“A Song in Your Home,” Ensign, Mar. 1985, 71
Little children love music. They enjoy singing, dancing, and simply listening to music. But for some children, their only experience with music is at Primary or on the radio. Primary songs are consistent with Latter-day Saint values and can be used at home for fun and education and to draw the family closer together.
A good way to start singing at home is to sing the songs your children already know. The first step in using Primary songs is to get a copy of Sing with Me. Then get a list from the Primary chorister of the songs they sing in Primary. Once you’re familiar with these songs, add more.
You might learn new songs in family home evening. You could begin with a song the children know and end the evening with a new song. You could also use family home evening to teach younger children songs for special occasions such as Christmas, a baptism, or a brother’s mission call.
If the melody of a new song seems strange to you or you just can’t carry a tune, use the words anyway. My husband has used the words to “Our Friendly Bishop” and “Our Bishop” in discussions with children in his home teaching families. Children gain a greater understanding of the words and meanings of songs if they hear only the words occasionally.
As we teach songs, we need to make sure our children understand them. What would your concept be of Judea’s plains if you were four or five years old? As a young child, I thought the golden plates were dishes; I’d never seen a picture of them. Pictures and simple explanations can clear up confusing ideas, and visual aids, perhaps made with the children’s help, add meaning and help remind them of the words of the song. (Many excellent pictures can be found in old family home evening manuals.) Sometimes, too, you and your child could trade roles, with the child teaching you the song, complete with pictures he has made.
You don’t always have to “teach” children new songs. Children pick up music they’ve heard often. Make it a point to sing “When We’re Helping We’re Happy” as the kids pick up their toys or as the family cleans the yard together. Greet dad at the end of his day with “I’m So Glad When Daddy Comes Home.” The children will learn the songs quickly because the words mean something to them. They might also enjoy listening to and singing along with an album of gospel songs. And if you don’t have the albums, you might want to tape your family singing the songs, so the children can sing along anytime.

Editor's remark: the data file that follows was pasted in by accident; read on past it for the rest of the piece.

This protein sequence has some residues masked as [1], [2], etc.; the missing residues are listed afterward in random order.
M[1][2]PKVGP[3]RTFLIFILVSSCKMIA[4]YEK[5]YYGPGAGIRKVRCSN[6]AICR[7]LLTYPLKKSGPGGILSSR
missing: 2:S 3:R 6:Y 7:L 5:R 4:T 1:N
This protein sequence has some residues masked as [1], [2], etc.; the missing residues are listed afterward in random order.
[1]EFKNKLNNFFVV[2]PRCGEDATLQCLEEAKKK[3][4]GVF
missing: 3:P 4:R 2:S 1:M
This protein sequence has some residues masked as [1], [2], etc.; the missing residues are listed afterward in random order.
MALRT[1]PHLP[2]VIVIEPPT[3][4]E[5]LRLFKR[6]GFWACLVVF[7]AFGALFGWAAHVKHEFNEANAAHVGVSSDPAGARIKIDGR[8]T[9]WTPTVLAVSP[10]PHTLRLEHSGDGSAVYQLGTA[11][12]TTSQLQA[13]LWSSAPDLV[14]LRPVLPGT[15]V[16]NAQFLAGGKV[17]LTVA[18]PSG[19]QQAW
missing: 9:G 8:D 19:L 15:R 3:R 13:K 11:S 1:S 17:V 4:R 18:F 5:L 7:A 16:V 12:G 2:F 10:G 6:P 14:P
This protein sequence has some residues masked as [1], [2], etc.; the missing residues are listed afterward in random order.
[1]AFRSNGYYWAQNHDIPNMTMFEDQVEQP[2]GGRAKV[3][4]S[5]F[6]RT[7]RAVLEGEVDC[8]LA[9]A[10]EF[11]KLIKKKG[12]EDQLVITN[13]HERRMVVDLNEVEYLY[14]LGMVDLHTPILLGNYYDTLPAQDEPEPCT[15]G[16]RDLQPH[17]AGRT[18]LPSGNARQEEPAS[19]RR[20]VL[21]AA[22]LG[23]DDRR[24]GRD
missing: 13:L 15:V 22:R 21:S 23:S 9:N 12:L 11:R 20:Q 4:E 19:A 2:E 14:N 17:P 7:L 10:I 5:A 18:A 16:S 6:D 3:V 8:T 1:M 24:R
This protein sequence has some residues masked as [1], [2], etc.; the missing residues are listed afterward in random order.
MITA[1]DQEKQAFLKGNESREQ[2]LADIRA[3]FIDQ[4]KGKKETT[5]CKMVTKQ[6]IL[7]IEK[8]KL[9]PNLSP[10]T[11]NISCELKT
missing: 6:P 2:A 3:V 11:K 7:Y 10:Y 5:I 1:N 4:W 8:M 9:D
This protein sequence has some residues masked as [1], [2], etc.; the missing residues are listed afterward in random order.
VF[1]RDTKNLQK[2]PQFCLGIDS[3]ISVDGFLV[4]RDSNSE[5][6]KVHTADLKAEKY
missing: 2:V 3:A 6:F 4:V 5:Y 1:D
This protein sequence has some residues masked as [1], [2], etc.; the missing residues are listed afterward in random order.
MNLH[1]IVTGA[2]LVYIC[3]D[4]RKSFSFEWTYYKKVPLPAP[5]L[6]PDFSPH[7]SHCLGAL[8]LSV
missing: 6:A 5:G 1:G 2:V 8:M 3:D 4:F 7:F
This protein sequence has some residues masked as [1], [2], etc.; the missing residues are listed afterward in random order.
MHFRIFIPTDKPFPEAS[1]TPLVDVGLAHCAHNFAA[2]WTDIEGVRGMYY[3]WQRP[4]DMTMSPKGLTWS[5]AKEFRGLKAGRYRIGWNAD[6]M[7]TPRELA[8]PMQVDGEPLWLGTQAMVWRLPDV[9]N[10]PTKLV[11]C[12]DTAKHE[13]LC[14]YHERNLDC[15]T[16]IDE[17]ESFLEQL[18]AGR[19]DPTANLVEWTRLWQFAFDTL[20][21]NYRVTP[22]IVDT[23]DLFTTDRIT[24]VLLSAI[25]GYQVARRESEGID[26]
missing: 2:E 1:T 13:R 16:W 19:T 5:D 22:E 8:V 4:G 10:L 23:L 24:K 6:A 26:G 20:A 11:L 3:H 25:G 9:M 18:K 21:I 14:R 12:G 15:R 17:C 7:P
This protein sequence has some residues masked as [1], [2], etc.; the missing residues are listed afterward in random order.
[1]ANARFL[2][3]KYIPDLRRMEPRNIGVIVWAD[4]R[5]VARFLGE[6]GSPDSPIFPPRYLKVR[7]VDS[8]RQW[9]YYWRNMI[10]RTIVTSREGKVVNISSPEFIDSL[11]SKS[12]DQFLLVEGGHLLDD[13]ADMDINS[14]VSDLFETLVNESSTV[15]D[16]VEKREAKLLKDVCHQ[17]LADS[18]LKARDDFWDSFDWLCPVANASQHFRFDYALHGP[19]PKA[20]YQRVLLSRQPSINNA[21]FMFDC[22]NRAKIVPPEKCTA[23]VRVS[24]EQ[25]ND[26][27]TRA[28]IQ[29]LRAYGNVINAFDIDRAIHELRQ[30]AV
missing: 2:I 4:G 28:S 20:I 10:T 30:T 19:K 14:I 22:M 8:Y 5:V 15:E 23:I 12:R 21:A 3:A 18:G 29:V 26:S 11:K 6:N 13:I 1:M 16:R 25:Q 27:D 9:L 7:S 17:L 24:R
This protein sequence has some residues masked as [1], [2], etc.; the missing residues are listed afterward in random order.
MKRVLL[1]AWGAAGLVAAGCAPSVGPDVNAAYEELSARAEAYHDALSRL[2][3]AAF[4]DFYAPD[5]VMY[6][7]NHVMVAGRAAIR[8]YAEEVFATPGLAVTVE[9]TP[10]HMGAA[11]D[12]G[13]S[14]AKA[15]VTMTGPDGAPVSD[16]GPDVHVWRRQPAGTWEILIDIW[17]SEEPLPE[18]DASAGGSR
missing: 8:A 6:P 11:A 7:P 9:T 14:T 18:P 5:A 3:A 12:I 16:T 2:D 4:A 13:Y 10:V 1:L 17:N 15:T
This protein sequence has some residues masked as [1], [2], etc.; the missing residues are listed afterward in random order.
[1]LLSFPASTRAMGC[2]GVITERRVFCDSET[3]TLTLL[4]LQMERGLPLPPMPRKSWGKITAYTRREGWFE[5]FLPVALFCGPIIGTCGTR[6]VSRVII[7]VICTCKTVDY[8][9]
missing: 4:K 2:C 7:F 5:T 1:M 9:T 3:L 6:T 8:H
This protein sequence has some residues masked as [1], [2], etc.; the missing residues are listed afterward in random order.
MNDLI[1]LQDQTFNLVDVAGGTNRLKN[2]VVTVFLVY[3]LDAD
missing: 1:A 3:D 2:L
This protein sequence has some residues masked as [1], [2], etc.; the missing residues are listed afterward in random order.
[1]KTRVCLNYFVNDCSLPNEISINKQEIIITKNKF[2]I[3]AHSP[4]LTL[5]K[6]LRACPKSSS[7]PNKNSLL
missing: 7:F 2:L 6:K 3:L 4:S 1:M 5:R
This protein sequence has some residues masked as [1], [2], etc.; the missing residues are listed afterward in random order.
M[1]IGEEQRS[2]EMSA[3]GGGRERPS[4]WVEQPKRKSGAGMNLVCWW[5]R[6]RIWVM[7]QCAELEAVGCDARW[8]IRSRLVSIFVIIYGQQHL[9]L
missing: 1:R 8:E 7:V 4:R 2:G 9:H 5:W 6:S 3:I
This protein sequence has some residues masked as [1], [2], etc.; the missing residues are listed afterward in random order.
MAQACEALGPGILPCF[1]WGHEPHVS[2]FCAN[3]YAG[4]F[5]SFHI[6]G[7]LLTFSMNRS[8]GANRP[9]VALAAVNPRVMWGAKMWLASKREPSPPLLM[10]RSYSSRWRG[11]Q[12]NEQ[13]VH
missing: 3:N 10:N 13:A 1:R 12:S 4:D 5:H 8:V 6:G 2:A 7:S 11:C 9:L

Sometimes you can use the songs in difficult situations. At times it might be better to replace a lengthy lecture with the song “Quickly I’ll Obey” when a child wanders too far down the block and doesn’t answer your call. The frowning faces around our house are turned upside down with the song “Smiles.” And it is reassuring to a child to be tucked into bed with “My Heavenly Father Loves Me.” You can help prepare young boys for receiving the priesthood through the use of such songs as “I Want to Be a Deacon” and “The Priesthood Is Restored.” And what grandfather wouldn’t be pleased and delighted with a grandchild’s off-key rendition of “When Grandpa Comes”?
Learn the Primary songs. Sing them together as a family. Enjoy the fun and understanding that comes through sharing music. And help your children (and yourself) learn to incorporate the songs’ messages into your lives. Laurie Williams Sowby, American Fork, Utah